Arthritis is a joint disease, and there are more than 100 types. Different types of arthritis can affect people differently. Joint pain and stiffness are the main symptoms. More than 50 million adults and 300,000 children have arthritis.
Highly skilled internal medicine physician Prabhdeep Singh, MD, provides a full range of care to the El Centro, California community, including diagnosing and treating arthritic conditions. Here we discuss some of the most common types of arthritis.
What is arthritis?
The term arthritis describes the inflammation of one or more joints. So far, more than 100 types of arthritis have been identified to date. Most types of arthritis fall into two categories: degenerative arthritis and inflammatory arthritis. Let’s explore these two categories further.
Commonly referred to as degenerative joint disease and wear and tear arthritis, degenerative arthritis is a non-inflammatory disease that causes the cartilage that cushions your joints to deteriorate. It’s often caused by wear on the joints over time. Osteoarthritis is the most common type of arthritis and falls in this category.
Osteoarthritis affects an estimated 27 million people in the United States. When the cartilage of your joints breakdown, your bones rub together, causing pain and other symptoms. If you have osteoarthritis, it’s typical to experience:
- Joint pain
- Joint stiffness that’s usually worse in the morning
- Limited range of motion
- Joint soreness
- Physical limitations
Osteoarthritis may affect one or two joints and often affects one side of the body. The hands, knees, hips, back, and low back are most commonly affected.
Older age, previous injury, family history, and obesity increase your risk of osteoarthritis.
While joint damage can’t be reversed, you can manage the symptoms of osteoarthritis and its impact on your life. Pain relievers, non-steroidal anti-inflammatory drugs, and corticosteroids can help reduce pain and stiffness.
In inflammatory arthritis, an overactive immune system causes chronic inflammation of the joints. It typically affects many joints throughout the body at the same time. Inflammatory arthritis is much less common than degenerative arthritis.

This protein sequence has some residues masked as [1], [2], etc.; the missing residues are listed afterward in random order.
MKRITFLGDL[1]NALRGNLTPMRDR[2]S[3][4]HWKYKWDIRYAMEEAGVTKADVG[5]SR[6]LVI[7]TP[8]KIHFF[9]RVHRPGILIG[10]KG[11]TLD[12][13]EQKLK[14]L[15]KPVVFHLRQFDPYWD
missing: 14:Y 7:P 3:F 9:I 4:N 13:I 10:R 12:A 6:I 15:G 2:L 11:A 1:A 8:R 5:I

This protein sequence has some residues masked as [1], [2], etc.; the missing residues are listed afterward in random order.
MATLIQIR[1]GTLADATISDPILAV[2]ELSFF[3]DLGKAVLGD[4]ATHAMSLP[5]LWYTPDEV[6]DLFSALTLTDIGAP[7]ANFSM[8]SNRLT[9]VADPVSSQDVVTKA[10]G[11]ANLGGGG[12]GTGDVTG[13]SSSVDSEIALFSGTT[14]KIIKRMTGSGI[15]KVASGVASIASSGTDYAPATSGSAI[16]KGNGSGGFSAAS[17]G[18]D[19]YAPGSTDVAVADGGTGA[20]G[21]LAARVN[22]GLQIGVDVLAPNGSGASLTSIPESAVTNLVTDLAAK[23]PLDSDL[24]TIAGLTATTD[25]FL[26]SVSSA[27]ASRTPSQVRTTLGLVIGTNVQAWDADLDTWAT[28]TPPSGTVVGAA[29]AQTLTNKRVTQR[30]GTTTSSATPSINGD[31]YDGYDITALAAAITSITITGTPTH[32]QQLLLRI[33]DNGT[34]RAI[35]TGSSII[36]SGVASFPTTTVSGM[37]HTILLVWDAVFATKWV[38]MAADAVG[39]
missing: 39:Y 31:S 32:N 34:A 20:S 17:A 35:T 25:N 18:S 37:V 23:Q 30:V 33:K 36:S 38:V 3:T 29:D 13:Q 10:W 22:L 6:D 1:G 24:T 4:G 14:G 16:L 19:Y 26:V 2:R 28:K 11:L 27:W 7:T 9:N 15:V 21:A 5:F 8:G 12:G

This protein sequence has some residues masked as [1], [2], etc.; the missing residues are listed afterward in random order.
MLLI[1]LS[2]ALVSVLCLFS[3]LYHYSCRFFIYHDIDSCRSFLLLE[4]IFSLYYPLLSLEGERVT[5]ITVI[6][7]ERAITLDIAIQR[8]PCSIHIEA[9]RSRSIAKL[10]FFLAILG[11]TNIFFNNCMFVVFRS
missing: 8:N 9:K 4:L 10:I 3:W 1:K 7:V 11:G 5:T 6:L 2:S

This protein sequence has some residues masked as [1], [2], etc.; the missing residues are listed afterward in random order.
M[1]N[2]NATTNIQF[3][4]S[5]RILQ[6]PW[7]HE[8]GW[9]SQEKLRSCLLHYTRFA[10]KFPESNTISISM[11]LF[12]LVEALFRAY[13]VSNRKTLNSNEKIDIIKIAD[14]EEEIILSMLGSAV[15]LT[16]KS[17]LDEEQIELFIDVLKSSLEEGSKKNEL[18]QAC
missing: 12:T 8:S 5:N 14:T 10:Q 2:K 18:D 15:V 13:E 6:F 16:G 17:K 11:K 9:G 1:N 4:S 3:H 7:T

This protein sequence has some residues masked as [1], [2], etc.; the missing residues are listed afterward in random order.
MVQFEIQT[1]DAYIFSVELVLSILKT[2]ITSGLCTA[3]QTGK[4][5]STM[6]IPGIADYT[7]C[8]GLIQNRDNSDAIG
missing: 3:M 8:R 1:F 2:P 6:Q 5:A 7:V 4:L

Rheumatoid arthritis is the second most common type of arthritis, and it falls in the inflammatory arthritis category. It affects 1.5 million adults and is an autoimmune disease that occurs when the immune system mistakenly attacks healthy joint tissue. RA is more common in women than men.
RA typically affects the same joint on both sides of your body. As RA progresses, joint deformities may develop. People with RA may develop other autoimmune diseases and may have symptoms in other parts of the body, including the heart, lungs, and skin. If you have RA, it’s common to experience:
- Joint swelling
- Joint stiffness
- Joint pain
- Numbness or tingling
- Problems sleeping
- Loss of appetite
RA causes chronic inflammation of the joints. Symptoms tend to begin slowly and may come and go over weeks or months. What’s more, symptoms can vary from day to day, and you may experience flare-ups where symptoms are worse, along with inactive periods where symptoms are mild or absent. We refer to this as remission.
RA patients under the care of Dr. Singh receive an individualized treatment plan designed to relieve pain, improve function, and help you maintain a good quality of life. Your treatment may include:
- Non-steroidal anti-inflammatory medication
- Exercise therapy
- Immune-modulating medication
- Nutrition therapy
With proper treatment, people with RA can minimize its impact on their lives.
If you’ve been diagnosed with arthritis or are experiencing joint symptoms, visit Dr. Singh for an evaluation. To get started, contact our office to schedule a visit with Dr. Singh or book your request online today.